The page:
The Commandment, ‘Mitzvah’ in Hebrew, to celebrate the Passover, is contained in Exodus Ch.12 V.1-20. It is one of the three pilgrim festivals during which the Jewish people were enjoined to travel to the Temple at Jerusalem for its celebration. The others are, Shavuoth, the Feast of Weeks, the festival celebrated seven weeks after Passover which among other events commemorates the giving of the Torah at Mt. Sinai and Succoth, Tabernacles, celebrated in the autumn after Rosh Hashanah and Yom Kippur. . On Passover, in Temple times, the main event was the “Passover Offering”, consisting of a lamb or young goat, for each family which was slaughtered and eaten as part of the meal at the Seder. If the lamb or goat was more than enough for a family, several families, joined together to share in the meal. This could only take place within the city of Jerusalem, all the celebrants had to be in a state of ritual purity, and the males had to have been circumcised.
The Torah tells us that Passover is to be celebrated throughout the generations in the spring. (Ex. Ch. 23 V. 15). We are commanded to tell our children what transpired in Egypt ( Ex.Ch. 12. V. 26–27 et al) so long ago, to discuss and to instruct not only the children but also each and every one of us, of the Exodus from Egypt, our escape from slavery and about the miracles and wonders that happened there. The Divine direction of those events, and the beginnings, of the welding together of the Jewish people as a nation. The Haggadah says “Even if we are all wise, if we are all clever, if we are all old, and even if we are all learned in the
Torah, it would still be our duty to tell the story of the going out of Egypt”. We are commanded "And you shall relate to your children on that day" (Ex Ch. 13 V 8), and that is precisely what we do on the Seder Night. As we recite the Haggadah during the Seder, we relate and recount to, and discuss with, the children and all those present, the story
of our deliverance on the anniversary of the day the Exodus from Egypt occurred. If we examine what we say, we will uncover and unfold the whole story and purpose of the Jewish people, to serve God and obey His commandments, and thus to be a “Kingdom of Priests and a Holy Nation” (Ex Ch. 19.V. 6). And so thereby impart to the nations of the world the knowledge and acknowledgement of the Almighty as Creator and Regulator of the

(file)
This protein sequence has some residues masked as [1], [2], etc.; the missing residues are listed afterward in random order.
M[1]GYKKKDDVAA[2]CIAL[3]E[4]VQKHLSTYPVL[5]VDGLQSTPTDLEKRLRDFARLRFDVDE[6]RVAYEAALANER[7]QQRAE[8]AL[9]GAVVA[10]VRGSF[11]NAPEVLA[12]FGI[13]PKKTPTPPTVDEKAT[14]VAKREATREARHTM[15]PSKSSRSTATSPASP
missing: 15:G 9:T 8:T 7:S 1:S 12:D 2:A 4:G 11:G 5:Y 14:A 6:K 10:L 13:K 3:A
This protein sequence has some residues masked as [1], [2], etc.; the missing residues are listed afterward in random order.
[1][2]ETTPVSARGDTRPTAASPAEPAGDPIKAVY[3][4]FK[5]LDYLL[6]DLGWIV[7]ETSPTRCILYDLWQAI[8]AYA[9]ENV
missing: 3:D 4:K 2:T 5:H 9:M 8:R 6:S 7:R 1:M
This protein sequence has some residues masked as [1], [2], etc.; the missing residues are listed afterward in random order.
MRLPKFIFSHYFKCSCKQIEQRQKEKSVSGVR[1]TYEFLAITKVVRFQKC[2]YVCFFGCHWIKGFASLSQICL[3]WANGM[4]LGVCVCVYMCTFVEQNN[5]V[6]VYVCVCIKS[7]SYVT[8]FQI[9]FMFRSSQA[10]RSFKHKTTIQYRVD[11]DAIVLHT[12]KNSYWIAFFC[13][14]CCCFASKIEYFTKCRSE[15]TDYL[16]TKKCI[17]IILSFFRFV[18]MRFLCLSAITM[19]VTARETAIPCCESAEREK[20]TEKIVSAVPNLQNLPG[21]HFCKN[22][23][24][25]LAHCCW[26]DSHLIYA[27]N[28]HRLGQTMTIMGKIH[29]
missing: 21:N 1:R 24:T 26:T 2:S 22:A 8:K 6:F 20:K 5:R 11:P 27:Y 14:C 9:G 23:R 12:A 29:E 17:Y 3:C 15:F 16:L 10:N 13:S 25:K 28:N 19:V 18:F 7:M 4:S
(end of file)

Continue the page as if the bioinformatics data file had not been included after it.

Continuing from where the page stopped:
Universe and everything that is in it. However, the Commandment does not tell us what to say, or how to say it. To helpus, the Haggadah, was compiled by the Sages and Rabbis many years ago. It has been hallowed by recitation throughout the ages and has been accepted by all traditions as the means of "Telling The Story" which is indeed what the word Haggadah means. It contains many allusions, quotes from the Bible and Talmud, quotes from sources which are today unknown, prayers, blessings, instructions, children's songs and an altogether seeming hotchpotch through which we thread our way during the Seder.
Each concept indeed in some cases just a word in the Haggadah triggers an aspect of Jewish practice and philosophy in much the same way that a student's notes will remind him of a whole lecture. This interpretation of the Haggadah, in all trepidation and humility will endeavour to explain some of those allusions and try and reveal some of the concepts behind them. It does not pretend to be erudite but tries to explain in simple language my own understanding during its recitation of our past our present and perhaps our future. This joins those countless editions of the Haggadah and commentaries published throughout the centuries which help to enlighten us about our long history as a people and perhaps ourselves.
Hopefully this guide will strike a spark, take the reader further up the road of Jewish knowledge and study, and make Passover and the Seder even more meaningful.
Just one more word, although I have taken great care, no Halachic, that is Jewish law, inferences should be drawn from it. Any Halachic questions should be addressed to a competent Rabbinical authority.